Guest viewpoint: Ratifying the Nuclear-Test-Ban Treaty

Sixth Ministerial Meeting on the Comprehensive Nuclear-Test-Ban Treaty. (Creative Commons)

This piece reflects the views of the author, Jean Ramirez, and not those of Emerald Media Group. It has been edited by the Emerald for grammar and style. Send your columns or submissions about our content or campus issues to [email protected].

On April 20th two student organizations, UO Beyond War and Global Zero University of Oregon, held their first panel discussion from their Breaking the Silence Series: The U.S. + Nuclear Warfare. An overlooked topic, but nonetheless an emerging problem we can’t ignore.

Especially when a certain presidential candidate argues “that U.S. allies should build their own nuclear weapons so they no longer have to rely on an impoverished America’s atomic umbrella.”

Not only are there solid counterarguments agains this claim, it also proves that the lack of knowledge about nuclear weapons is concerning. And with upcoming elections, its difficult to understand why there wasn’t a lot of potential voters eager to learn why nuclear weapons is a problem, and what can be done.

Interestingly enough there is something we can do, and it has to do with banning nuclear weapons testing.

On January 6th, the UN Security Council held “urgent consultations to address the serious situation arising from the nuclear test conducted by the DPRK [Democratic People’s Republic of Korea]” at 1:30:00 (UTC) the same day. Within 24 hours the Preparatory Commission for the Comprehensive Nuclear-Test-Ban Treaty Organization (CTBTO), an organization created to promote the Comprehensive Nuclear-Test-Ban Treaty (CTBT), published an addendum on their 45th session of the Preparatory Commission.

It stated that delegations “[expressed] universal concern about the effect of any such test on international peace and security and [rejected] any and all nuclear explosive tests.” Then on March 2nd the Security Council imposed new sanctions on the DPRK, as well condemning the state for launching a ballistic missile on February 6th.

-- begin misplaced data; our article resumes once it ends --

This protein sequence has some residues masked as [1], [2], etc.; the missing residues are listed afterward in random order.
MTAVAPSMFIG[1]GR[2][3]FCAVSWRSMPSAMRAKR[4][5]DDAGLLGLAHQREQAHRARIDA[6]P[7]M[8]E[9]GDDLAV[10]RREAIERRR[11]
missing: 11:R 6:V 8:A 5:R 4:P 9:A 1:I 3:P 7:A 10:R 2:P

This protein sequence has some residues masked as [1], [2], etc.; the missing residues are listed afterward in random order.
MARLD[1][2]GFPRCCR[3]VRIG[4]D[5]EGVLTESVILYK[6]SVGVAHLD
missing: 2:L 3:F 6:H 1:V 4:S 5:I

Politically, condemning the DPRK only legitimizes sanction’s against rogue nuclear states. The problem is this strategy strays away from three keys facts about nuclear weapons testing, which the CTBTO has made public and easily to verify.

  1. There are 13 states that have not signed the CTBT, and 32 states have not yet ratified it.
  2. The CTBT is not an international law because the treaty was signed, but never ratified by all necessary signatories.
  3. Two out of the 8 states whose signature and ratification is needed for the CTBT to become an international law are permanent members of the Security Council.

In the preamble of the CTBT, it stresses “the need for continued systematic and progressive efforts to reduce nuclear weapons globally” while “recognizing that the cessation of all nuclear weapon test explosions and all other nuclear explosions, by constraining the development and qualitative improvement of nuclear weapons… constitutes an effective measure of nuclear disarmament and nonproliferation in all its aspects.”

Without reading the rest of the CTBT, it is clear there is a consensus how testing, developing and improving nuclear weapons is counterproductive to the goal set by the Non-Proliferation Treaty (NPT). A treaty where signatory states agreed to stop the spread of nuclear weapons. If the same states acted rational, they would sign and ratify the CTBT allowing a verification regime to hold accountable violating states under international law, and strengthening the consensus nuclear weapons proliferation can stopped at the testing stage.

The confounding part of this assumption is that the United States is a key promoter of the NPT and one of the two permanent security Council members who has not yet ratified the CTBT, the other being China. The additional states whose signature and ratification are also needed for the CTBT to become and international law include Egypt, India, Iran, Israel, Pakistan and the DPRK

Without these key signatures and ratification, it makes it difficult to understand how the Security Council can condemn the DPRK, while two of their permanent members have not taken the step to end nuclear proliferation at the testing stage. If the ratification is not soon up for a vote, the United States rationale for current and future sanctions against violating states becomes harder to justify.

Not only would the ratification make it clear that nuclear weapons testing is universally condemned, it would also set a clear precedent with a strong unanimous support.

Perhaps nuclear weapons are not in everyone’s agenda, but the Senate failed to ratify the CTBT in 1999. Whether the failure is due to domestic politic its up to debate, but informed voters can influence their state elected officials in Washington. Learning the facts it important, collectively voicing the problem is key.